A fun time made all the more meaningful by virtue of the fact that Lodge is clearly on a mission to keep the Moodys’ music front and center.

“With what's going on in the world, in radio and everything else, it's very difficult to find the music you want to listen to,” he suggests. “I feel that not only as a musician, but also as a listener who loves music. I personally find it really difficult. I really want to keep the Moody Blues’ music alive, and the way to do that is through live concerts. And for people who can't get to the concerts, a live album is perfect. I remember when I was growing up, I really enjoyed hearing live records from artists I had never seen. That was the only way I could be part of the music, by listening to live recordings. So I thought, well, perhaps the circle’s really completed itself. Let's get live music back out there in some way. I'm really pleased, because on the streaming services, the live versions of my songs are out there now.”

Still, for Lodge, it seems to go even deeper than that. “We need to get back to some harmony,” he suggests. “We need to get back to some place in our minds where we feel safe. Let's get back to what I think of as the music of the ‘60s, sounds which transported us to another place that was safe and secure.”

Oddly enough, Lodge insists that he’s not what one would call a nostalgic individual.

"I'm not,” he maintains. “I never was. It's strange to say this, but I never look to the past. It's always the future. I'm not trying to create nostalgia. I'm trying to get this music out there today, as today's music. I really think the Moody Blues’music has got a lot of relevance today. If you read the lyrics to some of the songs, they could be referring to things that are pertinent even now.”

As a result, Lodge says he’s careful not only to maintain not only the sound of the songs, but the sentiment as well.

“When I listen to a Moody Blues record, what I want to do today is recreate that same feeling, that same emotion of the song,” he muses. “I know it's an old adage, but it’s still true — you've got to get that shiver down your neck. That twinge is your emotion. So what I'm trying to do today is exactly that. Probably the only difference is that today, the sound we create is slightly different because of the equipment we have available. I remember being on the Isle of Wight stage in 1970 and there were all these massive, massive speaker cabinets. There were twelve speakers at least. Like 1000 watts of power in your face. We always tried to get the right sound on stage, because you could do it on a record…you could turn a vinyl record up really loud and still hear everything and you could get the energy out of it. That’s what I'm trying to replicate on stage now with my 10,000 Years band.”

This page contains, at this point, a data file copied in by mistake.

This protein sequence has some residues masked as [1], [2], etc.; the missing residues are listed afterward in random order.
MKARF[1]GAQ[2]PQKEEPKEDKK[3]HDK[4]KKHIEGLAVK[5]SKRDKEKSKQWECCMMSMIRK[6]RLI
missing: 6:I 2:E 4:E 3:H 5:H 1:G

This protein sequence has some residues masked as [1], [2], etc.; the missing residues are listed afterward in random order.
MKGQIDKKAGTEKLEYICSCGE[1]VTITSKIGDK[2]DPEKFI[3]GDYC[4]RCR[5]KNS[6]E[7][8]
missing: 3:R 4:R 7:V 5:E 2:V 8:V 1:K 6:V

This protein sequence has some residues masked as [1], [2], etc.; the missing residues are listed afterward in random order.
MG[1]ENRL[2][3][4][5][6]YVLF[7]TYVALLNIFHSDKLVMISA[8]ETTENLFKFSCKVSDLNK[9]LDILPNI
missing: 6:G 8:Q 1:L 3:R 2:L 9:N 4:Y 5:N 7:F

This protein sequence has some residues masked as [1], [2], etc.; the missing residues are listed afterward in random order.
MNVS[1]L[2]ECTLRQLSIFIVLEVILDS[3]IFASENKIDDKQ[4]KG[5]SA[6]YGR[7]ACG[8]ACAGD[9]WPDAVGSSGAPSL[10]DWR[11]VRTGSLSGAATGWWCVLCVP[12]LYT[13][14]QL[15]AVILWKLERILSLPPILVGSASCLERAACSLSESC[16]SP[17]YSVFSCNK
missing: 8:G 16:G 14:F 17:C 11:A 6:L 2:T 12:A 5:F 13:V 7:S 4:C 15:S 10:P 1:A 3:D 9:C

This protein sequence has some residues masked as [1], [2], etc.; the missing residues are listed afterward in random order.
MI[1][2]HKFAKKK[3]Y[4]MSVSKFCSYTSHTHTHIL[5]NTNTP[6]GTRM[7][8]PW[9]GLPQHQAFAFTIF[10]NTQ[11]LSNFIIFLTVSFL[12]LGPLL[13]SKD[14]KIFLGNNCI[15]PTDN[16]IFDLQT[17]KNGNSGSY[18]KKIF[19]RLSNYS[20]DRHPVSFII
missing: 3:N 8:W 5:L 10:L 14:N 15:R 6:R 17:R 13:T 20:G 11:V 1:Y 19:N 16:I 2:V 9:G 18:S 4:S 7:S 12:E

These days Lodge spends most of his time in the States, specifically Florida where he’s happily ensconced. “My son, his wife and my grandsons live here,” he explains. “And my band basically, are all in this neck of the woods. My sound engineer lives like five miles from where I am, so I'm always in his studio. It really works well for me. There's a lot of great live music in America, which is fantastic. You can go to bars and restaurants and always hear a live band playing. And that's what I love.”

He also likes mingling with real people. On the music cruises where he performs, he can frequently be seen strolling about on the deck or venturing ashore, further affirmation of the fact that he considers himself a man of the people. “We’re all just singers in a rock and roll band,” he insists, namedropping the title of one of his more famous songs. “I want to relate to people. I don’t want to be put on a pedestal. I just want to be with everyone else. We're all in this world together. And we're all sharing the same space. I think it's really important for all of us to remember that. I remember seeing Buddy Holly onstage when I was 12, or 13, on his only tour of England. I remember having the tickets and waiting, waiting, waiting for that moment when I was going to see him. It was so special. And if you can think of that moment in your own life, or that same moment in someone else's life, coming to see the Moody Blues, or maybe coming to see me, then you know how important it is. And that should never be diminished.”